Standing in Wilcox Park in downtown Westerly recently, John Coduri said you don’t have to go far to see signs of Westerly’s proud granite history. Just look across the street, he said, for reminders of the companies and workers who helped build numerous landmarks around town.

“Smith Granite Company—Christ Episcopal Church,” he said. “New England Granite Works—the Town Hall. The Industrial Trust Building, if you look at the Corinthian capitals—New England Granite Works.”Westerly blue, grey or pink granite can be found all around town—from the foundations of homes and retaining walls, to the public library’s impressive entrance and archway, to the statues, gravestones and mausoleums in Riverbend Cemetery. 

And, in recent weeks, there’s one monument in Westerly that’s been getting extra attention.  

“It says, ‘Joseph Coduri Granite Company, Westerly, Rhode Island, dedicated October 12, 1949,’” Coduri said, reading a plaque on a 15-foot monument to Christopher Columbus, carved of blue Westerly granite by the company his grandfather founded in 1916 and father ran from 1940 until its closure in the early 1960s. The statue depicts Columbus larger-than-life, standing poised atop an elevated base, with one hand on a globe and the other clutching a telescope. Coduri said the monument has personal significance to him as well as special meaning to his town. 

“I feel very proud about the Columbus monument,” he said. “This is a representation of the fine, quality artistic work that was done here in Westerly, in the granite industry, at numerous companies.”When the statue was dedicated more than 70 years ago, company owners and workers wanted to commemorate the quarrymen and fine artisans who helped build landmarks and structures around the country—from the Bethesda fountain in Central Park, to the iconic Travelers Tower in Hartford, to the intricate base of a statue commemorating Confederate general Stonewall Jackson in Charlottesville. They also wanted to recognize the town’s large Italian population, which helped build the granite industry. Back then, Christopher Columbus, seemed like an appropriate figure to memorialize. But, today, many people say he isn’t—and the statue needs to go.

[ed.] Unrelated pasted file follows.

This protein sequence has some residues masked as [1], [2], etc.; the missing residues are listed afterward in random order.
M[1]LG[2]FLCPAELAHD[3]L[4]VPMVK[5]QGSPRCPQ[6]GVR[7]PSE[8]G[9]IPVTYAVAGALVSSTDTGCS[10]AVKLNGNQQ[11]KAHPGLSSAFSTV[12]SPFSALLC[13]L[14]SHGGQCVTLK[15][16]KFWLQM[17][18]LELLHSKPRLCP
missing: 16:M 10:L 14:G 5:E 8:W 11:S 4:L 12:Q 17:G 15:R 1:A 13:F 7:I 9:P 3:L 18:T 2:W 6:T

“I don’t believe that he’s a figure worth glorifying,” said Nanci Fiore-Chettiar.

Growing up in Westerly, Fiore-Chettiar said, she never thought twice about the Columbus statue. But after going to college and learning about the explorer’s complicity in the enslavement and killing of indigenous people, she thinks differently about the monument.

“If we continue to commemorate Christopher Columbus and celebrate what folks call his achievements,” she said, “we are celebrating genocide and we’re celebrating the death, rape, enslavement of indigenous people.”

Fiore-Chettiar is among the more than 320 people who’ve already signed an online petition calling for the statue’s removal. She’s contacted the public library, which owns the park where the monument stands, and rallied other people through social media.

Linda Chaffee, who comes from one of the town’s original granite families and co-authored a book on Westerly granite with Ellen Madison and John Coduri, said Census records show that, in 1900, some 50 to 60 percent of Westerly residents had a connection to the granite industry, and the Columbus statue helps preserve that history.

“Put a sign next to it and explain it, put it in context,” Chaffee suggested as a way to keep the statue and address concerns that have been raised. “Let’s put it out there. Let’s accept the past as history, and let’s learn from it.”The public will get a chance to weigh in on the future of the Columbus statue when the town council takes up the issue at its meeting this coming Monday. Westerly Town Manager Mark Rooney said council members intend to take an official stance on what should happen to the statue after hearing input from residents. 

But it’s a sensitive subject, given the town’s history. Right now, neither the town nor the library is claiming ownership of the statue and the tough decisions that will have to come along with it.

Alex Nunes can be reached at anunes@thepublicsradio.org.